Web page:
"Mothae is an important contributor to the Basotho nation and Lucapa and the Government of Lesotho are excited to have most of our teams and contractors back at the mine," said Lucapa managing director Stephen Wetherall at the time.

"We too look forward to implementing recently approved marketing initiatives that will see additional value derived for the Mothae high-value production."

Mining operations will be scaled to approximately 75% of nameplate capacity due to the COVID-19 protocols in place.

Lucapa also said no work was undertaken at the Orapa Area F kimberlite exploration project, in Botswana during the third quarter, in line with the company's focus on maximising revenue generation at its operating mines as a primary objective and the cash preservation measures brought about by the COVID-19 pandemic. 

BlueRock Diamonds 

BlueRock Diamonds, which has operations at the Kareevlei mine in the Kimberley region of South Africa, placed its mine on care and maintenance when Pretoria imposed a nationwide lockdown on March 26.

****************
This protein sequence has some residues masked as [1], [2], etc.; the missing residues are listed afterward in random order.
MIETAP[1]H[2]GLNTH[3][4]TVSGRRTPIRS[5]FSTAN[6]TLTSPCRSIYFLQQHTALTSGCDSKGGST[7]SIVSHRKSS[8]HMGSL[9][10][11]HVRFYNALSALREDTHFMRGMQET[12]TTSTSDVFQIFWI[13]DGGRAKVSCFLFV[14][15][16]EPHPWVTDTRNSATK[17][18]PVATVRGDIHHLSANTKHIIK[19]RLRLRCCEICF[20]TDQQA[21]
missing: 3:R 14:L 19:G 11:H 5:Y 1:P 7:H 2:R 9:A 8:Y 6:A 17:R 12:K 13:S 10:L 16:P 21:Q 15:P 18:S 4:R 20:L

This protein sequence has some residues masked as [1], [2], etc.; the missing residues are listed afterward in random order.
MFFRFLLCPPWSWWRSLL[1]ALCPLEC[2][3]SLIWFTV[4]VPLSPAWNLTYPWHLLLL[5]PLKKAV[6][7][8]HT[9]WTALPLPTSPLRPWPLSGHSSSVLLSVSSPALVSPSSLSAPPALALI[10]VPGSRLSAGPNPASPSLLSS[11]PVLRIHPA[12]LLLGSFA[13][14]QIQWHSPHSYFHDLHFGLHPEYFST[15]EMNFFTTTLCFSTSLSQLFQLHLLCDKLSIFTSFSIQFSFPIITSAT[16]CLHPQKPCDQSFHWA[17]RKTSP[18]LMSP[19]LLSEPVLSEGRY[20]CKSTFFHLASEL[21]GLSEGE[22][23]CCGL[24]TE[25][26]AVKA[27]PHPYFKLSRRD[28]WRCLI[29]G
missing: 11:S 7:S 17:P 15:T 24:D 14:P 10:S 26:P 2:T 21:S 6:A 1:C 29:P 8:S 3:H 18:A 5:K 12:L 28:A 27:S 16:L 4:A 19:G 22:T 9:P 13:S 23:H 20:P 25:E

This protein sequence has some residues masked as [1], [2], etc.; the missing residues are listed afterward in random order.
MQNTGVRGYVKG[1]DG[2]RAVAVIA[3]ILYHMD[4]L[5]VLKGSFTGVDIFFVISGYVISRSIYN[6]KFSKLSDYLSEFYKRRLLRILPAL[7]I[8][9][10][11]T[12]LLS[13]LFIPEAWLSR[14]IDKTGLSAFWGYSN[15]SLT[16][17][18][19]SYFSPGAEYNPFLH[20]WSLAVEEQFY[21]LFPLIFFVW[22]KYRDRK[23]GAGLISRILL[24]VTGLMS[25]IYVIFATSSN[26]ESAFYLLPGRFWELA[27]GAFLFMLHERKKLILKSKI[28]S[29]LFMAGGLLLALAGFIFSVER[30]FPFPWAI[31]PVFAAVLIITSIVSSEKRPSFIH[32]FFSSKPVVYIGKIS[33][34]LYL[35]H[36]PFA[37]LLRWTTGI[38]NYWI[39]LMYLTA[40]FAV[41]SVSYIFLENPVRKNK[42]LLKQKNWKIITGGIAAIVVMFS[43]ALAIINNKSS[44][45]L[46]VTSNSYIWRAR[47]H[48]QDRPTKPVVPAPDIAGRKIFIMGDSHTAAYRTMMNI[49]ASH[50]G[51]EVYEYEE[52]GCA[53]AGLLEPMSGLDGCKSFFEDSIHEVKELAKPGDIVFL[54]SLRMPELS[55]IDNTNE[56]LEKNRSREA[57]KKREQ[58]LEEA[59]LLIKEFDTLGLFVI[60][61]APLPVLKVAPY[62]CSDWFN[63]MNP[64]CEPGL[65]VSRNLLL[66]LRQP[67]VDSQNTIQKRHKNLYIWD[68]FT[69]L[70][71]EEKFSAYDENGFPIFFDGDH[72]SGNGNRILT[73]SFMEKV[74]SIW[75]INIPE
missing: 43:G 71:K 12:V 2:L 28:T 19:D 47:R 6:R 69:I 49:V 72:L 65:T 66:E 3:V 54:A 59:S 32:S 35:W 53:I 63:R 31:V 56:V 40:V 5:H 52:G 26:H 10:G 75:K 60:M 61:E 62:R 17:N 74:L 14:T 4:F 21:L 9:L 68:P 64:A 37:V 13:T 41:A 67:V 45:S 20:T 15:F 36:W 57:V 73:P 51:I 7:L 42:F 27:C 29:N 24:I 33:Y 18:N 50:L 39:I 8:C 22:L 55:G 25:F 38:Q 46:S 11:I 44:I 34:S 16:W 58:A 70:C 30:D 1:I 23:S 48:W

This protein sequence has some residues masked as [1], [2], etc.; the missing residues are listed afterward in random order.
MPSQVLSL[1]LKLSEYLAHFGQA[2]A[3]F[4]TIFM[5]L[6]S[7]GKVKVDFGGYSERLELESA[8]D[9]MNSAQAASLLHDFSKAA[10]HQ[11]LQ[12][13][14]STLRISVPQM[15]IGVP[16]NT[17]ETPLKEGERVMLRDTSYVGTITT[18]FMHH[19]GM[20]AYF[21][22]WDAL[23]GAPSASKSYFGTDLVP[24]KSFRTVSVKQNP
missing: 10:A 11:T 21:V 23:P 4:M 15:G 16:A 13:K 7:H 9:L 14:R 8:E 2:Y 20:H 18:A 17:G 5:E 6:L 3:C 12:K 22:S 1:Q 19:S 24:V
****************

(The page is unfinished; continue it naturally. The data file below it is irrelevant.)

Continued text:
The company reduced costs to an absolute minimum with all but essential staff furloughed.

It also removed its products from the March 2020 diamond tender due to an absence of international bidders.

BlueRock, however, resumed both mining and processing operations at Kareevlei on 11 May 2020.

The AIM-listed diamond producer said at the time that expansion plans would remain on hold.

It had been reviewing its sales strategy before the COVID-19 pandemic to gain access to the Antwerp diamond market, which attracts significantly more buyers than the local South African diamond market. The COVID-19 situation precipitated this move as it agreed with Bonas-Couzyn N.V, part of the Bonas Group, to market the Kareevlei diamonds through its Antwerp facility.

BlueRock said the total cash cost of the COVID-19 lockdown had been significant in large part because the company has had to settle all of its creditors to restart operations without having any diamond sales. It, however, expected some of this impact to reverse in due course as working capital levels normalise.